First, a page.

To help IPL, fix BCCI: Brand & media stalwarts
Sam Balsara, chairman and managing director, Madison World
A brand, which is an abstract structure like the IPL, can survive a crisis better than a brand which is an individual like Tiger Woods. If I associate my brand with Woods, I do so because I want the properties and success factors of Woods to be directly associated with my brand. With IPL, that association is one step removed. I am buying IPL fundamentally to expose my message to millions of people and not necessarily to associate directly with IPL as a brand.
IPL has taken cricket to greater heights by combining the game with Bollywood. As long as you keep innovating on that formula, IPL will succeed. By the next IPL season, all will be forgotten. At any rate, the viewer is interested in entertainment and the game, rather than administration.
The lesson to learn: there should have been enough safeguards from the corporate governance point of view.
Ayaz Memon, senior journalist and cricket expert
The brand IPL will survive the scandal unless the new governing council (or whatever is instituted in its place) defaults with poor managerial practices. The IPL has caught the imagination of the cricket-loving public in India. It already has a robust structure in place with 10 franchises, sponsors, broadcaster and players. There is a degree of public trust which has to be regained. That can come through more transparency.
As far as IPL's weakness is concerned, there was no regulatory body in place, or at least it was malfunctioning. There were not enough checks and balances in place, or at least these were not employed. It seems now that Lalit Modi used sweeping powers to break norms and conventions. In a sense, Modi had become synonymous with the IPL because he had become a larger than life influence on the product: involved in the auction bids for franchises and players, in marketing, as also as the operational head. But why should a 13-member governing council of eminent people have not questioned the commissioner for so long?
At any rate, if wrongdoing is established, the BCCI must hand out exemplary punishment because the wrongdoing would have transgressed not only BCCI's rules but also the public trust.
Harish Bijoor, Brand-strategy specialist & CEO, Harish Bijoor Consults Inc.
An excessive reliance on pomp and show, and the influence of very big monies chasing even bigger monies, did IPL in. IPL's biggest weakness lies in poor governance and the complete lack of transparency. But I do believe that IPL will survive the scandal. There are just too many stake-holders in it for it to dissipate and vanish. It is important to estimate the damage based on the facts of the case. The damage can be peripheral if this crisis is all about bruised egos and a lot of baseless charges. If it is deeper with, for instance, the charges of match-fixing being proven, then the IPL; the 20-20 format; the BCCI, cricket itself; and indeed the equity of players involved will all go into a limbo of sorts. But this will probably last five to eight seasons, after which, the proverbial short public memory will erase [the episode].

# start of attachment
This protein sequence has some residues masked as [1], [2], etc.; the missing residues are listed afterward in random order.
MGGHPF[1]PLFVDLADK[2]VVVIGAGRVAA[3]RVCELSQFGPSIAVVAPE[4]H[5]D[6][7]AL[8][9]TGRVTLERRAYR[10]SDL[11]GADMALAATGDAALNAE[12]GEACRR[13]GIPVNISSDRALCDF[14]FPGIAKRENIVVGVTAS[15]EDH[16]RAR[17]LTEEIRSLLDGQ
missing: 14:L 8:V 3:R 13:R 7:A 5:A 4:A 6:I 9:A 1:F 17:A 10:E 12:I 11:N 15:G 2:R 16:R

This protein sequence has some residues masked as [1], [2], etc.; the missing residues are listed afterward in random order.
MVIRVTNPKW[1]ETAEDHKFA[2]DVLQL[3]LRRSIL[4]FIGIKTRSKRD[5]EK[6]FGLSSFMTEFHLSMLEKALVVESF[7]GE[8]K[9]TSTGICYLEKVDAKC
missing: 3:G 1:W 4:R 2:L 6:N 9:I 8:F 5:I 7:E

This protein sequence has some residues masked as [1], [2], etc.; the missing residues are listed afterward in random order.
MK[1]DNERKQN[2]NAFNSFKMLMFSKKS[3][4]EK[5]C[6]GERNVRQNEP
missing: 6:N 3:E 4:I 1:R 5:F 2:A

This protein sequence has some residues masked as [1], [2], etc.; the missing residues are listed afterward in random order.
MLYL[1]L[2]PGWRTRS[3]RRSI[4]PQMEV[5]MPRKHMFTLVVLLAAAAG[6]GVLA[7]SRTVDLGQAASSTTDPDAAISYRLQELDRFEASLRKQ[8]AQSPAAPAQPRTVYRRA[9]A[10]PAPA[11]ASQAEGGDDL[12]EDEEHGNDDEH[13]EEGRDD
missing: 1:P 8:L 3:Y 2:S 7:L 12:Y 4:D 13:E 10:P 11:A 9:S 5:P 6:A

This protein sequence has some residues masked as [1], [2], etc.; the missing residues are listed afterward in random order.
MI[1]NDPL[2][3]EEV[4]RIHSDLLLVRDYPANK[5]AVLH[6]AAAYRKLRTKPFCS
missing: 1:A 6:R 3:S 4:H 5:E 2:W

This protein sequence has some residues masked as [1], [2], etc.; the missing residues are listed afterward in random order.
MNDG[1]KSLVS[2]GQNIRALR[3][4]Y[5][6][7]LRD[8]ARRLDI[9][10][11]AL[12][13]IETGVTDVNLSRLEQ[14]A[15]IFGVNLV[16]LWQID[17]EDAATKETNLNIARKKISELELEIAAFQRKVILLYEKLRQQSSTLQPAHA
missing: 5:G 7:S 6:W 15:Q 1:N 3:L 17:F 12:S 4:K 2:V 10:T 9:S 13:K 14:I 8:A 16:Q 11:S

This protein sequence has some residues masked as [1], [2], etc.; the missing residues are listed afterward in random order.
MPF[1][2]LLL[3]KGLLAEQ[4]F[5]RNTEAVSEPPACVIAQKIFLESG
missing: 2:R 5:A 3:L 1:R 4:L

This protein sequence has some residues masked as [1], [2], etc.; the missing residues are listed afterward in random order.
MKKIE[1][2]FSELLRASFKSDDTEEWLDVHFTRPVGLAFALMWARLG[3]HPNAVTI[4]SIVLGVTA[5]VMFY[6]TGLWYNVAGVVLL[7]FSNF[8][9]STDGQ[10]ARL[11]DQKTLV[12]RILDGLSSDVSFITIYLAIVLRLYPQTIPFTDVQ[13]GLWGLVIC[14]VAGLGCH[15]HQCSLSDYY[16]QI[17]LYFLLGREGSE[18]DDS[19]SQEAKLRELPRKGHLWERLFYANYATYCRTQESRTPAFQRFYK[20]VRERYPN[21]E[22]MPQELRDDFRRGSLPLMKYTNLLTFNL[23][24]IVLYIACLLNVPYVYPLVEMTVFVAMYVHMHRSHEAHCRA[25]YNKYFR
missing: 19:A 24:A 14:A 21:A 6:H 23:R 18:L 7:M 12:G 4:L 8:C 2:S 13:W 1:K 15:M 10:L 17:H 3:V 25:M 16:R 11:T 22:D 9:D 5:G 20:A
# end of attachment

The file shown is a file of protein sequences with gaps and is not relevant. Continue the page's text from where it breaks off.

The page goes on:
Scandals happen. It is, however, important for brand IPL to deal with the crisis efficiently. The first step will be to appoint a crisis-management brand team. This team needs to be a brand-centric entity. A white paper on all three editions of IPL, needs to be put out with clarity and this white paper should be open for public debate. The IPL needs an RTI Act of its own, because those involved with the game are not only the administrators, but millions of cricket lovers who invest their time, money and passion in it.
As for the question of the brand IPL becoming interchangeable with an individual, I will say that building institutions takes time and passion. In the beginning, the IPL may have seemed synonymous with Lalit Modi. This need not be so. In reality, Modi and his work gave a lot to IPL. In return, he got back a lot from this association. Brands are built through symbiotic approaches at times. I will therefore not grudge Modi this [his status, while he ran the IPL].
Unni Krishnan, managing director, Brand Finance
I think IPL will definitely survive the crisis. I don't foresee the demise of the brand as a result of the challenges it has faced in the recent past. The property has become big over the past one or two years. The number of stakeholders attached to the property have considerable opportunity at stake. And India has not produced a commercial sports business this large in its history. Moreover, cricket is a big draw for the younger generation in the country.
In a report that we had published in early February, we highlighted the fact that IPL brand's ecosystem was rapidly heading towards an inflection point. An infection point is one where a business not only has a considerable upside opportunity but also a significant downside risk. We had highlighted risks in the domain of transparency and governance; the legal structure of the BCCI; long-term stakeholder relationship systems and processes; and finally, fiscal prudence. Today, weaknesses in each of these areas are being laid bare.
As for a powerful individual running a system, you cut a knife through any business around the world, and you will find a visionary and the axis around which the business revolves. But businesses which are global, and successful over a remarkable period of time, of maybe more than 100 years, are also blessed with a great management team, whose members share ideas and opinions and work to minimise risks and maximise opportunities.
[The question to ask is] the way the BCCI is structured, like a small club or a cottage industry you may say, does it have the systems and capabilities of giving stewardship to a brand like the IPL? The answer is NO! Unless the BCCI is reconstituted and re-energised to manage a property like the IPL, which India is blessed to have, we will face shameful moments.